The quest for media coverage is often more of a slog. Newsrooms continue to shrink as the population of public relations pros grows. To win a reporter’s attention and boost their brand image, businesses now have to get more creative. As companies work to develop more compelling story ideas, one approach gaining traction is to leverage human resources policies to help spread positive narratives and garner coverage.
Who’s doing it?
One of the best examples of a brand successfully executing this strategy is Chobani. The yogurt company made international headlines when founder Hamdi Ulukaya announced that it would share stock with each and every employee. “Now they’ll be working to build the company even more and building their future at the same time,” said Ulukaya. What business journalist wouldn’t want to write that story? And its impact on the company’s image is indisputable.
Of course, this is just one instance of using an employee-driven initiative to make news and elevate brand image. Other examples of using HR as PR include:
- Barclays, after making sweeping changes to its parental leave policy, the bank announced the move in a press release, garnering coverage in top publications.
- JPMorgan Chase raised wages for retail banking employees and used a New York Times op-ed to spread the news.
- Treehouse, a software company in Portland, Oregon, made news with its four-day workweek.
How it works
One key to undertaking this approach is that the HR policy must be made with a clear intent to improve employee well-being and not just for the sake of earning news coverage. And when it’s done well, this strategy can do more than earn a company positive PR coverage. It also attracts better job candidates, which in turn results in improved product and service offerings, since better hires typically lead to better offerings.
“Companies that advertise new policies around issues like parental leave and gender equality are saying, ‘You should buy services from us because we care about doing the right thing for our employees,'” says CEB Global. “These companies are, smartly, using HR as PR to drive the performance of their business.”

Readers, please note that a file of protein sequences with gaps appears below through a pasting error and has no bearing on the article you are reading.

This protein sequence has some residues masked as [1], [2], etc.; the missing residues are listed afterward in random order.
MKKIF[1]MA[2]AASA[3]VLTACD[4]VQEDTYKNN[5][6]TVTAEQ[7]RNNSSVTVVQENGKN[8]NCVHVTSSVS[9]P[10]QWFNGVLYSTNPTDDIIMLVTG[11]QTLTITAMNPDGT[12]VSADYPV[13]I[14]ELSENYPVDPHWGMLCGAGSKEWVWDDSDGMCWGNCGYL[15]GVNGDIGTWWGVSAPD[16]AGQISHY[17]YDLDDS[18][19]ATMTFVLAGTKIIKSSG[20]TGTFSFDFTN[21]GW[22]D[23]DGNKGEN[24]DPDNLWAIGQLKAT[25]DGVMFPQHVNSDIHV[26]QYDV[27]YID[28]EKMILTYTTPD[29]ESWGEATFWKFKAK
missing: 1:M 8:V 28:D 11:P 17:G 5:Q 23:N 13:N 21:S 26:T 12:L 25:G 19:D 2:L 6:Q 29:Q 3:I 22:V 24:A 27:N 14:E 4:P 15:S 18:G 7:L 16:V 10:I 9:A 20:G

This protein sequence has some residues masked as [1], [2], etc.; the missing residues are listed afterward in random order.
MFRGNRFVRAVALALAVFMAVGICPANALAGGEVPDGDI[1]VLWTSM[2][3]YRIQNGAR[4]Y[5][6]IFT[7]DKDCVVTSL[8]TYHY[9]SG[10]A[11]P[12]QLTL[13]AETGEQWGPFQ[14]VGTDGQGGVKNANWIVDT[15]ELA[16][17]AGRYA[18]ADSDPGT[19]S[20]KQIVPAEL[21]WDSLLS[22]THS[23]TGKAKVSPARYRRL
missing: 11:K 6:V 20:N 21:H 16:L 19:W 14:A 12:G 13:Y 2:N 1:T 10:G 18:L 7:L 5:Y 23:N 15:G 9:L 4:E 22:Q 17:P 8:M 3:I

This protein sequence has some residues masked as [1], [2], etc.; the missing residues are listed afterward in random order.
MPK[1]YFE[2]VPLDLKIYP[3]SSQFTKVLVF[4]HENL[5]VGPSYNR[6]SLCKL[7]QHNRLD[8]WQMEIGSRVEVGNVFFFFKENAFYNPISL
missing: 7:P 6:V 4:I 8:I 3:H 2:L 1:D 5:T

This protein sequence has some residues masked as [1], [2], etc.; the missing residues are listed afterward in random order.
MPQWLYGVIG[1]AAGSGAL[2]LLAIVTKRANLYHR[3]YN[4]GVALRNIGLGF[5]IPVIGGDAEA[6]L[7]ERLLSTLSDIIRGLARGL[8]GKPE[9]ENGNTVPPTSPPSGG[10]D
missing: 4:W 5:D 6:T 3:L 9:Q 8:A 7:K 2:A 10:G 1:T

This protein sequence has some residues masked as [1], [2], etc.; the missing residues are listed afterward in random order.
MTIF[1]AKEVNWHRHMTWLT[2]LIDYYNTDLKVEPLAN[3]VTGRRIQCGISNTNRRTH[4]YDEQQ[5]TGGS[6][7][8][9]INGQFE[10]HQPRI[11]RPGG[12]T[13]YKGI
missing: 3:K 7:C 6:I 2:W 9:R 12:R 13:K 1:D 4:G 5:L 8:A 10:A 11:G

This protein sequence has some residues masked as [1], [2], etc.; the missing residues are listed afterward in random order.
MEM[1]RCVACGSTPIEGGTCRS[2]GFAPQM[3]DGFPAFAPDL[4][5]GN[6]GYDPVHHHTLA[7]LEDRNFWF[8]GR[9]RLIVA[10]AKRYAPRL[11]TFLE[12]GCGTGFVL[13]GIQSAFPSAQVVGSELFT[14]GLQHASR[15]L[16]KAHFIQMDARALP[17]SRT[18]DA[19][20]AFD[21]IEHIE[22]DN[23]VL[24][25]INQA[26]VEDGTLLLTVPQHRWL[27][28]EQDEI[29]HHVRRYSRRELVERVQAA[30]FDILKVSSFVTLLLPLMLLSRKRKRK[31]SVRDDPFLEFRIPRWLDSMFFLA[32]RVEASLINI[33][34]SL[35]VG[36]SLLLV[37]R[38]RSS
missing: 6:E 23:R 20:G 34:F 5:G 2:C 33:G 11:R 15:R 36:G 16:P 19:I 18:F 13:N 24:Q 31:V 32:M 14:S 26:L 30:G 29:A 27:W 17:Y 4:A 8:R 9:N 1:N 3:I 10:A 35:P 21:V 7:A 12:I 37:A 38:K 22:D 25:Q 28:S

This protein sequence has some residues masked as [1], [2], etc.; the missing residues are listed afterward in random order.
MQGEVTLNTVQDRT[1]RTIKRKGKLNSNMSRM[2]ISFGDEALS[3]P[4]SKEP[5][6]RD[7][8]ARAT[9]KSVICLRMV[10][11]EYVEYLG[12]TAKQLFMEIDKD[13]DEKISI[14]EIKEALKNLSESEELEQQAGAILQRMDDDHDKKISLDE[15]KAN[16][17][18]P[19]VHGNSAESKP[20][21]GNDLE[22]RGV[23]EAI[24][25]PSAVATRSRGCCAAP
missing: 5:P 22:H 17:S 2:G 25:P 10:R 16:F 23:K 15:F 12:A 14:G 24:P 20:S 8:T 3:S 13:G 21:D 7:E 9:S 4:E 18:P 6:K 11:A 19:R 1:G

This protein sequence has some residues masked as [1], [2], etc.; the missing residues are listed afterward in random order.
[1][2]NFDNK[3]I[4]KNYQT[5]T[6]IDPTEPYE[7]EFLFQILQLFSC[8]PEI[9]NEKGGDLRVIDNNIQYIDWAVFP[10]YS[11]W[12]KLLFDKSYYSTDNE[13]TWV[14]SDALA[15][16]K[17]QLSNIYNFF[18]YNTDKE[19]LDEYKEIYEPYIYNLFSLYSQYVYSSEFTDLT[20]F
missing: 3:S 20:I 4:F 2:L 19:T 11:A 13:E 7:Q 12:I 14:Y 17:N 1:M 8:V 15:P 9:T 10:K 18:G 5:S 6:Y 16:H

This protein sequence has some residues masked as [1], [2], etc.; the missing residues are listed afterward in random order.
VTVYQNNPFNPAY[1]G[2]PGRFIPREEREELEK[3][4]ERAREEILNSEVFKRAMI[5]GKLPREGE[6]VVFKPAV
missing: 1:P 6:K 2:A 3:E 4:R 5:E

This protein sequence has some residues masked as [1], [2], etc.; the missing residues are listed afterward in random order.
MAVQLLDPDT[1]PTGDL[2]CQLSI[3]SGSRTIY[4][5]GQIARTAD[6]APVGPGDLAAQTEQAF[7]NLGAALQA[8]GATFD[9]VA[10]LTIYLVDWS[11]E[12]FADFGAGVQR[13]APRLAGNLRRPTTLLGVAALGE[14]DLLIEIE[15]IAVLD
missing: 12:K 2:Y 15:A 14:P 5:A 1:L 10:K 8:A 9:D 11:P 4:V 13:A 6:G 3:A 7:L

Why it works
One reason this is an effective approach is that today’s consumers care about a brand’s values. Those that include their corporate social responsibility (CSR) policies as part of the narrative of their workplace culture can attract millennials, both as consumers and as job candidates. This can be the deciding factor in whether a valuable prospective employee will choose to work for your company or for a competitor’s.
Another plus of including HR policies as part of your PR strategy is that high-quality talent may not go through traditional channels to search for jobs. By using alternative channels, brands may be able to better reach this desirable portion of the workforce. And as competition for the best employees continues to heat up — a growing frustration for many organizations — highlighting a unique cultural element can make a company more attractive to potential hires.
As a recruiting tactic, the HR as PR approach can also be cost-effective. Ads, job boards and recruiters all cost HR departments money. PR can be a less expensive approach that achieves better results. And once a positive story catches wider attention, companies may have more success with their paid ads on sites like Glassdoor to attract strong candidates.
Once journalists cover a brand for its unique HR practices, they may be more likely to cover its products or services. Having an opportunity to speak with a reporter always provides an opening for a brand to talk about its products — so HR PR can be used as an ice breaker to build that relationship and create future opportunities.
As companies struggle to find great talent and look for that next earned media win, smart brands will leverage HR as PR for wins on both fronts.